This editorial was originally published on Aug 26, 2015. It is being re-run as Steve is traveling.
How many of you have gotten up before dawn, driven to the coast, gotten on a long piece of fiberglass and paddled into the ocean before turning around to ride back to shore? It's a great way to start your day, and I've been lucky enough to do this many times in my life. I look forward to getting back out there someday in the future.
Surfing is an interesting sport, because you don't really get to pick your path. You catch a wave, and begin riding it in, altering your course based on the speed of the water, the height and structure of the wave, and even the way the current is flowing. While you move in the direction you want, your choices are limited.
This is unlike many other moving sports. While snowboarding you can stop or slow down. In many wheeled activities you can go in almost any direction. Much of the time you have more control over your motion, and can even take a break.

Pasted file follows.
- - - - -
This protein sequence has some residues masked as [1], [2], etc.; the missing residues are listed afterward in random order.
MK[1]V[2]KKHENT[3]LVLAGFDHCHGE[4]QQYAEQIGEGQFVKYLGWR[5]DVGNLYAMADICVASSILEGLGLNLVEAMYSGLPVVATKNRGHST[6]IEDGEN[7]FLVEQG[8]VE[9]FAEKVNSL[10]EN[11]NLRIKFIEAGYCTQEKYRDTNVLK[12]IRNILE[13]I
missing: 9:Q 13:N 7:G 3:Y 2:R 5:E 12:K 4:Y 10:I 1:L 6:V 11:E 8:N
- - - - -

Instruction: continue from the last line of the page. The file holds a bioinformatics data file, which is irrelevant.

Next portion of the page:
However waves are unique. They're few and far between. If you want to slow down, you end up really abandoning that journey, one you'll never get again. If you paddle back, you're hoping you'll get the chance for another fun ride that day. That isn't always the case.
I saw someone post a note that working in technology is like surfing waves. As we learn and grow, we often feel that we can't slow down, or change directions very much. If we're a SQL Server DBA, we're riding that wave. Trying to slow our career, or move to another technology means (often) abandoning some of what has worked well for us. We really follow the wave we've chosen as often as possible, usually resistant to change.
You can change, however, and if you want to do so, make some plans and look for a new wave. It will take time; it will require some investment, but it's possible. Always remember life is short, and we want to work in order to enjoy our lives with friends and family. We don't want to get stuck working in ways that prevent us from enjoying our lives.